• Fri. Sep 23rd, 2022

The JN manager calls for financial education to be taught in more schools

ByCindy J. Daddario

Apr 12, 2022

The manager of the Youth Banking Unit at JN Bank, Michael Collins, reiterates the call for financial literacy be included in the curriculum of other schools in Jamaica to give young people a head start on financial success.

“We need to introduce our young people to simple concepts such as budgeting, saving and investing, and more complex ideas such as Interest rates, compounding, inflation, diversification and bond prices,” he said.

With April being celebrated as Financial Literacy Month, Collins said it’s an opportune time to focus on educating more Jamaicans on how to improve their Financial IQ, giving them the knowledge they need to be able to make smarter financial decisions.

He noted that personal finance education should start early, both at home and at school.

“Ideally, personal finance concepts should be taught in elementary and high school and continued in college or university. In math, you start with counting, move on to addition and subtraction, and then division and multiplication. You must learn letters before you can read. Likewise, personal finance education should be a cumulative process, with age-appropriate topics taught each school year,” advocated the JN Bank executive.

He pointed out that the reality is that many people do not receive a thorough personal finance education well into adulthood. “By that point, many people would have made countless mistakes with their money, and often those mistakes take years to rectify,” Collins said.

The JN Bank executive also pointed out that research shows that people with higher financial literacy make better personal financial decisions. He said people who are financially illiterate are less likely to have a savings or checking account, an emergency fund or retirement plan, or own stocks.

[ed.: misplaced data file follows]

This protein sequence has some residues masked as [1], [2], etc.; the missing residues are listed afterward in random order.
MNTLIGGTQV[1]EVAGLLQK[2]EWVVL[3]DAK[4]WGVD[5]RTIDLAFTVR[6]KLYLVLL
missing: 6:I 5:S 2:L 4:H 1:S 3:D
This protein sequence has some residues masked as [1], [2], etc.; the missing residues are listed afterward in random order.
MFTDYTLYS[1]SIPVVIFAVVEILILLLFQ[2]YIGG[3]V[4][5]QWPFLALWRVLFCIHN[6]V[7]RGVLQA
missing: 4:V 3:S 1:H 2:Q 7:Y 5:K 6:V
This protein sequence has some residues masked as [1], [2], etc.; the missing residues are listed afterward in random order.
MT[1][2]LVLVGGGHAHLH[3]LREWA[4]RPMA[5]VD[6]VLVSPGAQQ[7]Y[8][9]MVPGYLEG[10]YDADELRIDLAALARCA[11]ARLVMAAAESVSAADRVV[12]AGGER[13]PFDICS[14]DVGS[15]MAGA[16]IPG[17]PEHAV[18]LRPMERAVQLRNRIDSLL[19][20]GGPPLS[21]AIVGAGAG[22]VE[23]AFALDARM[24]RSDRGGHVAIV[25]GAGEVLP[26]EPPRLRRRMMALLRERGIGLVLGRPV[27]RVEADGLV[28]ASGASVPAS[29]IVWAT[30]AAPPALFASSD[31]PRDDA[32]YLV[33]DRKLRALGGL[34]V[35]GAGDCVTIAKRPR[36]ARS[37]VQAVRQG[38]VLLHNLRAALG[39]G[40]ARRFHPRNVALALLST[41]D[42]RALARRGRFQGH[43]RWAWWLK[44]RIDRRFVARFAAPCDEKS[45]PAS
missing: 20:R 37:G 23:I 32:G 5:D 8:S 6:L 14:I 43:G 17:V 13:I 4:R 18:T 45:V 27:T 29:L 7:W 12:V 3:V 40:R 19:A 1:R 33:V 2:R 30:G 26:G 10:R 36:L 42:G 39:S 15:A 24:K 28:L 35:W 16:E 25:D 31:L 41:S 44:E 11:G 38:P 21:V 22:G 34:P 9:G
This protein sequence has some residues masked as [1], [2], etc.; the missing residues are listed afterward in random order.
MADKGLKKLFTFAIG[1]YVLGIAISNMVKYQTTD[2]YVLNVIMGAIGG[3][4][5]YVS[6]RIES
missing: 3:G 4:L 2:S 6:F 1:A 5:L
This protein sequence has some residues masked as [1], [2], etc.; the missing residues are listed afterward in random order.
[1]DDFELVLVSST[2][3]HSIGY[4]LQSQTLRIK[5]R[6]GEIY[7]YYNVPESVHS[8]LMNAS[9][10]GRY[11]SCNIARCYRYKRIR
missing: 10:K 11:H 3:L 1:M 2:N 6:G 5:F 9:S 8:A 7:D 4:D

“They’re also more likely to take out payday loans, only pay the minimum amount owed on their credit cards, have expensive mortgages, and have higher levels of debt and loan defaults,” he said.

“As a society, we need more educational programs that increase the number of financially literate citizens who are empowered to make better and wiser financial decisions in their own lives. Such programs are not only good for individuals, but also helpful for society.”

Collins said JN Group continues to contribute to improve financial literacy among Jamaicans through its BeWi$e Financial Empowerment program.

The initiative, launched in 2014, aims to influence adults and youth to improve their financial awareness and Give them tools to make smart financial decisions, achieve their financial goals, and become financially independent.

Thousands of people of all ages and walks of life have been trained in it over the years Areas such as budgeting, using credit effectively and controlling debt, building wealth through wealth accumulation, planning for retirement, and using insurance to manage life’s risks.

“We offer a compact, life-changing two-hour workshop in which we introduce participants to a wide range of topics aimed at improving their Financial IQ. The goal is for attendees to leave our sessions enlightened and empowered to take charge of their finances and embrace the idea of ​​taking responsibility for improving their financial literacy,” said Collins.